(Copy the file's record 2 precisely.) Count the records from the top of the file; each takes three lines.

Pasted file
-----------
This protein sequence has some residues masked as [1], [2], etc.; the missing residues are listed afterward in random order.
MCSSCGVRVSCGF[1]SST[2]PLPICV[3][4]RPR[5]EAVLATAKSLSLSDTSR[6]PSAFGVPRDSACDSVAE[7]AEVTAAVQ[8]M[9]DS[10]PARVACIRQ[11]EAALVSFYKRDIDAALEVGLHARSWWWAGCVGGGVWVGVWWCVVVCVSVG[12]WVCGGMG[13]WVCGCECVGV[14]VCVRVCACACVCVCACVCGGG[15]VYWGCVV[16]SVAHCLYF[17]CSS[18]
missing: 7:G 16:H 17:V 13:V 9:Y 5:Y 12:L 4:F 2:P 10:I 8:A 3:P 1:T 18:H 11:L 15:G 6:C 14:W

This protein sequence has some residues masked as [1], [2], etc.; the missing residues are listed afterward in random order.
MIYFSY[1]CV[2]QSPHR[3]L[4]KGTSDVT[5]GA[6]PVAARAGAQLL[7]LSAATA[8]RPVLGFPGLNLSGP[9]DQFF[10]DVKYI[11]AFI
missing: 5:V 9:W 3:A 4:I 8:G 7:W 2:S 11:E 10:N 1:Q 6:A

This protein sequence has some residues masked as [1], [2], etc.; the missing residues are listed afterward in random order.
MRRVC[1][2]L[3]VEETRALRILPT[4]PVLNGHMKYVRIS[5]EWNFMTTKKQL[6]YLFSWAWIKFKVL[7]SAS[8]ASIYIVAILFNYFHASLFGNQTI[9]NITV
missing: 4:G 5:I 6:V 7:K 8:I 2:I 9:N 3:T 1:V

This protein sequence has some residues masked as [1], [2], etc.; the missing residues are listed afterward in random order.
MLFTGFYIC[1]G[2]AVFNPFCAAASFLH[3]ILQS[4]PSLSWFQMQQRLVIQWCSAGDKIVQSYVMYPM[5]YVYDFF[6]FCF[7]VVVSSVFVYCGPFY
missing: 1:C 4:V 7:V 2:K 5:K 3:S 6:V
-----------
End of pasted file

This protein sequence has some residues masked as [1], [2], etc.; the missing residues are listed afterward in random order.
MIYFSY[1]CV[2]QSPHR[3]L[4]KGTSDVT[5]GA[6]PVAARAGAQLL[7]LSAATA[8]RPVLGFPGLNLSGP[9]DQFF[10]DVKYI[11]AFI
missing: 5:V 9:W 3:A 4:I 8:G 7:W 2:S 11:E 10:N 1:Q 6:A